Tuesday, 9 September 2014

One must keep right on drawing; draw with your eyes when you cannot draw with a pencil - Ingres


I found David Hockney's book Hidden Knowledge in the library last week and I've been pouring over it ever since. My understanding of art history tends to be quite patchy but I find it endlessly fascinating to learn about. Hockney's examination of the Old Master's and their (possible) use of optics is a good way in, and whether or not you agree with his conclusions it is an opportunity to examine the work by these artists more closely - as well as chronologically, side by side with their peers, which gives a little more context and room for comparison.

(Incidentally, I've also been captivated by the BBC series Bright Lights, Brilliant Minds: A Tale of Three Cities)

Some recent drawings from my sketchbook:



Drawn from Ingres' portrait of Mrs Charles Badham (1816)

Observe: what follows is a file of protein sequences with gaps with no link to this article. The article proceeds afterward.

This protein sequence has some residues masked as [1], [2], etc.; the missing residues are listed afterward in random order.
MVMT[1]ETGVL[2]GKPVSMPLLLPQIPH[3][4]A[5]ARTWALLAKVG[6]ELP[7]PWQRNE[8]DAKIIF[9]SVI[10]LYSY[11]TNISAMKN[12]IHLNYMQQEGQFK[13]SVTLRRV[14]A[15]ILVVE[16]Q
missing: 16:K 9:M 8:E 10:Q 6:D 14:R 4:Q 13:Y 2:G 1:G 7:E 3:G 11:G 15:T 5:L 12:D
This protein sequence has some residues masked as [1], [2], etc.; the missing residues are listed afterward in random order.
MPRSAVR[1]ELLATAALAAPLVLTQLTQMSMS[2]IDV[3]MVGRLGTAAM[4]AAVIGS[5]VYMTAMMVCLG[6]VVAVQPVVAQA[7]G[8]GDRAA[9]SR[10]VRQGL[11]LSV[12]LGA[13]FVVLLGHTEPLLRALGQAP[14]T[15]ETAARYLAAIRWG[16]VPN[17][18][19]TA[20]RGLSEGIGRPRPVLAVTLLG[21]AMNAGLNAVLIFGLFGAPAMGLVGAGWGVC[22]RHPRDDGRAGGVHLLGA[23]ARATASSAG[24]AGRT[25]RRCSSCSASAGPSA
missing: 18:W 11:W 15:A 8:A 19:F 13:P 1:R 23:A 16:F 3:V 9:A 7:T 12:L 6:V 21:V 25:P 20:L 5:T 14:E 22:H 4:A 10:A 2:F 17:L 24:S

Ingres focused most of his energy into drawing his subject's faces - they are drawn so tightly that you can barely see the individual pencil marks, the modelling of the face is often light and sensitive - while the clothes are drawn with more looseness of expression - harder strokes, stronger lines - still maintaining a strong focus on line and contour. This effect draws your eye to the face - it appears more in focus than the rest of the drawing - while the looseness keeps your eye engaged in the drawing as a whole.



drawn from Rembrandt's portrait of Baartjen Martens




(self-portrait with hair in towel)

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